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Home » Biology Articles » Developmental Biology » Embryonic stem cell differentiation: emergence of a new era in biology and medicine » Differentiated cell types from ES cells

Differentiated cell types from ES cells
- Embryonic stem cell differentiation: emergence of a new era in biology and medicine


Mesoderm-derived lineages

Mesoderm-derived lineages, including the hematopoietic, vascular, and cardiac, are among the easiest to generate from ES cells and have been studied in considerable detail. Of these, hematopoietic development is the best characterized. Findings from several different studies have demonstrated striking parallels between the ES cell model and the early embryo, providing important insights into the embryonic origins of the hematopoietic system. Given these findings, hematopoietic development is covered in the greatest detail in this review.

Hematopoietic development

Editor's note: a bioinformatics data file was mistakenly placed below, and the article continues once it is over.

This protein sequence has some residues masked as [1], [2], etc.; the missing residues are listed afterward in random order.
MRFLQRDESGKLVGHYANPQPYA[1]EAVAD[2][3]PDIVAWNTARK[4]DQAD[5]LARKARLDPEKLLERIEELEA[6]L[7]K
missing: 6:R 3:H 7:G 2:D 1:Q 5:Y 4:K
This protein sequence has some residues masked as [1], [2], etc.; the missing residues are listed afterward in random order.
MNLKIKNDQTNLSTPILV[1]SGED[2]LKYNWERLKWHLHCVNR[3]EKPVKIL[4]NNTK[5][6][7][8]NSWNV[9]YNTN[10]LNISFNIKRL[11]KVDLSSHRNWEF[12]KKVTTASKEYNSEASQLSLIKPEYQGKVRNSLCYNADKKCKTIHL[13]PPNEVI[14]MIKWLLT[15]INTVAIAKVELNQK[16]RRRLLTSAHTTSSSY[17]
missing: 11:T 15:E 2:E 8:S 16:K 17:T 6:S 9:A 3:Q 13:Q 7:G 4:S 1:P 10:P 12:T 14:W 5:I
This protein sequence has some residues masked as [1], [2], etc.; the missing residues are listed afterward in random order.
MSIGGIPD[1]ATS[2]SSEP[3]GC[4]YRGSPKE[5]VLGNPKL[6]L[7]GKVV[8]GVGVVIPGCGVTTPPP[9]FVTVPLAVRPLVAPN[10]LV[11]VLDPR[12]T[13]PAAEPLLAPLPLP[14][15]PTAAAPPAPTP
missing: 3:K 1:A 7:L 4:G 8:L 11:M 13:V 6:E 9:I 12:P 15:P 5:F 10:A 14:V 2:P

Following the initial studies demonstrating the presence of hemoglobinized cells in EBs (Doetschman et al. 1985Go), there was significant interest in modeling various aspects of hematopoietic commitment using the ES cell differentiation model (Burkert et al. 1991Go; Schmitt et al. 1991Go; Keller et al. 1993Go; Nakano et al. 1994Go). One of the initial goals of many investigators in the field was to generate hematopoietic stem cells (HSCs) from ES cells with the aim of developing a readily accessible supply of transplantable stem cells. HSCs are typically assayed by their ability to provide long-term multilineage hematopoietic repopulation following intravenous (IV) transplantation into hematopoietically deficient animals (Kondo et al. 2003Go). For a stem cell to function in this assay, it must be multipotent and possess the capacity to home to the bone marrow following transplantation. Despite extensive efforts by many groups during the past 10 years, the development of HSCs from ES cells remains a challenge as most attempts to identify these cells in the differentiation cultures have failed (Muller and Dzierzak 1993Go; G. Lacaud, V. Kouskoff, M. Kennedy, and G. Keller, unpubl.). These failures prompted a re-evaluation of hematopoietic commitment in the ES cell differentiation cultures from the perspective of hematopoiesis in the early embryo. Patterning hematopoietic development of ES cells in culture on hematopoietic commitment in the early embryo was important as the hematopoietic system undergoes dramatic changes throughout embryonic life (Metcalf and Moore 1971Go; Russel 1979Go; Keller et al. 1999Go). These changes need to be reproduced in the ES cell system if it is to be a valid model of early development and ultimately a source of HSCs.

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